Well, he did miss 56 shots, more than he made. And he didn’t play for four minutes.
Otherwise he would have scored even more.
Taylor hoisted a mind-boggling 108 shots, one every 20 seconds. Layups, fadeaways and 3-pointers (27 of those) were all working in a display that had the NBA’s basketball royalty buzzing a day later, from Kobe Bryant and Kevin Durant to Carmelo Anthony and LeBron James.
“It’s like a video game,” Anthony said. “How can you shoot 108 times?”
Wilt Chamberlin’s record of 100 points scored in 1962 still stands as the NBA mark. Taylor was the third player in NCAA basketball with at least 100 points, but his performance was the most prolific.
Taylor himself was still trying to catch his breath Wednesday.
“Honestly, it’s still not settling in. It was hard to sleep,” Taylor told The Associated Press after appearing on “Good Morning America” and the “Today” show.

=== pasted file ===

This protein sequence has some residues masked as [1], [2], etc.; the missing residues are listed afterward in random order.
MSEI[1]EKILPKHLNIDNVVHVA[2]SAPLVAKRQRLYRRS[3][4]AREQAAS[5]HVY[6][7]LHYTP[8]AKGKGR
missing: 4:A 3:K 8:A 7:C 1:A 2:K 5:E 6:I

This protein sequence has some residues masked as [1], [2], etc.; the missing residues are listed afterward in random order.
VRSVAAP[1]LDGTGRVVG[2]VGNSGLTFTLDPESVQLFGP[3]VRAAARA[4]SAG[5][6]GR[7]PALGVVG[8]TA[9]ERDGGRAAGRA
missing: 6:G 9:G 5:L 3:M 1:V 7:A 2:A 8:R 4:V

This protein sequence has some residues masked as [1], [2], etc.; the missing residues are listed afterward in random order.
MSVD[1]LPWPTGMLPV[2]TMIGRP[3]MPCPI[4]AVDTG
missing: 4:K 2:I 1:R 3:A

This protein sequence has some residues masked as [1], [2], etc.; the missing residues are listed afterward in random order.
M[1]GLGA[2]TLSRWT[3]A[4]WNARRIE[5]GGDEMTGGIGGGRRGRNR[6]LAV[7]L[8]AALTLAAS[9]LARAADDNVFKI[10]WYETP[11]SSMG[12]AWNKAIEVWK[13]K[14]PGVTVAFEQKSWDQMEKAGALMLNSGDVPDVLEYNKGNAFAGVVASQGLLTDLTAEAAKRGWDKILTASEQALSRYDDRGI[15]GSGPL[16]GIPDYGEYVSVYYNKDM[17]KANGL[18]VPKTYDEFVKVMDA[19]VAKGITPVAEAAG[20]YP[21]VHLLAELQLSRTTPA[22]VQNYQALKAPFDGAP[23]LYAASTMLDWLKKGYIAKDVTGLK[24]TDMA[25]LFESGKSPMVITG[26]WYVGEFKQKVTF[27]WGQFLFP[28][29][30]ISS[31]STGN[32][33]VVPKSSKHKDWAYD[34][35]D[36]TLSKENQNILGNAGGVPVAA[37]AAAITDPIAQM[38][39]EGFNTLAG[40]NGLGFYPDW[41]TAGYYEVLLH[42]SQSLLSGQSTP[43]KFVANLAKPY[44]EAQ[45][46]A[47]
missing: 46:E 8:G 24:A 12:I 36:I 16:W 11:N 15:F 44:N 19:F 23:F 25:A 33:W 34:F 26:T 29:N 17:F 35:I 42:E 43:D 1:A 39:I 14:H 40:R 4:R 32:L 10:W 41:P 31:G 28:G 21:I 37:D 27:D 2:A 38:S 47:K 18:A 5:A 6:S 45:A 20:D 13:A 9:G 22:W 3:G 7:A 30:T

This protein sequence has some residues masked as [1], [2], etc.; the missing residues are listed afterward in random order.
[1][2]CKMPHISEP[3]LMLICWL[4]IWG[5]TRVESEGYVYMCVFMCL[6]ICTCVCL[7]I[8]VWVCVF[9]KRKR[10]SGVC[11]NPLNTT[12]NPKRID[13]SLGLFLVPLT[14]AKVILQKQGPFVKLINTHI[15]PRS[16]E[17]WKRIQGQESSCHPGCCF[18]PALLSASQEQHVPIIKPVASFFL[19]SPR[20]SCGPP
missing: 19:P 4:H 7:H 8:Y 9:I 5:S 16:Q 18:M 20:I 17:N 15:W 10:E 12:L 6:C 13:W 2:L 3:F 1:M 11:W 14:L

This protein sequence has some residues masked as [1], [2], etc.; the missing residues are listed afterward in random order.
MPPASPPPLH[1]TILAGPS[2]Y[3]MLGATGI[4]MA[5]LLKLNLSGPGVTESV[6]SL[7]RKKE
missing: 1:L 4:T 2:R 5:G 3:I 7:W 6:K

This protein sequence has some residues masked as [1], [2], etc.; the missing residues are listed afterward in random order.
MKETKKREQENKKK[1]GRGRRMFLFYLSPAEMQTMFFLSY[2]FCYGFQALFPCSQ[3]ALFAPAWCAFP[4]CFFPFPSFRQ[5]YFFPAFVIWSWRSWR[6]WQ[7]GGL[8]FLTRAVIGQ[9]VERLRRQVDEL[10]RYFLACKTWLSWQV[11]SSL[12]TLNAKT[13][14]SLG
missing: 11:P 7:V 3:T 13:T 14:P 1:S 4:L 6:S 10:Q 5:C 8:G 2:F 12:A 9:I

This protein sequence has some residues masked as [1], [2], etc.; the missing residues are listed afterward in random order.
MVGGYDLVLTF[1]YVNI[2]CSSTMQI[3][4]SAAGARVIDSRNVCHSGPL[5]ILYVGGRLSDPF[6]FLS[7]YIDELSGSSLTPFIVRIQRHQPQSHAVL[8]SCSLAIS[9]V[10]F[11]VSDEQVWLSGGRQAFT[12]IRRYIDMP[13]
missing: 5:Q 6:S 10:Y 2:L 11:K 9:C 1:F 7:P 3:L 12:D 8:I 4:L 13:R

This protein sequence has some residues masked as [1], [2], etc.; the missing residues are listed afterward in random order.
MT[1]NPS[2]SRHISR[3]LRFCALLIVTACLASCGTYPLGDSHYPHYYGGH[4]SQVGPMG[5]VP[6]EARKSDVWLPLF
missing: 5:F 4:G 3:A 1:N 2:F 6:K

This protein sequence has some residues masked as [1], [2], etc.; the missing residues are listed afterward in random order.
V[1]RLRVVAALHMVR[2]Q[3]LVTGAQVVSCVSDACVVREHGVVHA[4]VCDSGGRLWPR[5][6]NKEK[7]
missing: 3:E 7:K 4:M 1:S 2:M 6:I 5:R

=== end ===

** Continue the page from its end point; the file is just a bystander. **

Understandably so. Taylor is just a 5-foot-10, 170-pound sophomore from Black River Falls, Wis. How did he score more points than anyone in college history?
Well, he had 58 at halftime. And then he scored 30 more in the first nine minutes of the second half, draining seven straight 3s at one point.
The Division III record was the first to fall, as Taylor reached 91 points on a 25-footer from the left wing with 11:14 to go. He cracked 100 on a layup less than three minutes later, and with 4:42 to go he drained yet another 3 to pass the NCAA record of 113 set by Rio Grande’s Bevo Francis against Hillsdale in 1954.
In 1953, Francis had 116 against Ashland Junior College but Frank Selvy is the only other player to reach triple figures, scoring 100 points for Division I Furman against Newberry in 1954. The previous Grinnell record was 89 by Griffin Lentsch last Nov. 19 against Principia.
Taylor made 27 of his 71 3-point attempts and was 52 of 108 overall. He had a hot hand, sure, but he plays in a system designed to reward high-volume shooting.